The entire process is also muddled by what happens next. Take Rangers as an example. The Scottish side went into administration in February or 2012 and emerged from it in June of the same year. They were relegated to the bottom of the Scottish Football League and essentially became a completely new club, but were allowed to keep previous trophies and titles won.
The Former Clubs
With all of that in mind, it makes sense to concentrate on the football clubs that ceased to exist in any meaningful sense as a result of their financial issues. We’ll start with the most recent at the time of writing and work our way backwards, explaining what happened to the clubs as we go.
Bury Football Club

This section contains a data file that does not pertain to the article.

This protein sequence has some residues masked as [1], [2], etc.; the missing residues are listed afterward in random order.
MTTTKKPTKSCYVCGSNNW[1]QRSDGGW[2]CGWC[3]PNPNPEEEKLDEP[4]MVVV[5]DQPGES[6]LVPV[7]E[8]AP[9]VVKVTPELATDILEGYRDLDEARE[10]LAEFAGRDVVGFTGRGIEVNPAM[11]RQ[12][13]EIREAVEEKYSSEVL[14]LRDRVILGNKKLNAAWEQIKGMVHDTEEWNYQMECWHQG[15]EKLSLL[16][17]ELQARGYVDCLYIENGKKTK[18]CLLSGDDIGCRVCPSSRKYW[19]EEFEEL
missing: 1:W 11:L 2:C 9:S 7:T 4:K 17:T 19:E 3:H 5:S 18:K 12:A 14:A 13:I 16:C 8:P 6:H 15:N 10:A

Bury were one of the founding members of the Lancashire League in 1889, with the club itself having been formed four years earlier. They were elected to the Football League in 1894, gaining promotion to the top-flight at the first time of asking and winning the FA Cup in 1900 and then again in 1903. The latter cup victory was by the widest scoreline that the final had seen at the time.
The club bounced around the various leagues over the decades that followed and in 2005 they became the first football club to score a thousand goals in each of the top four tiers. Sadly that was the last real moment of any sort of success that the team enjoyed for a while, being expelled from the FA Cup after fielding an ineligible player in December of 2006.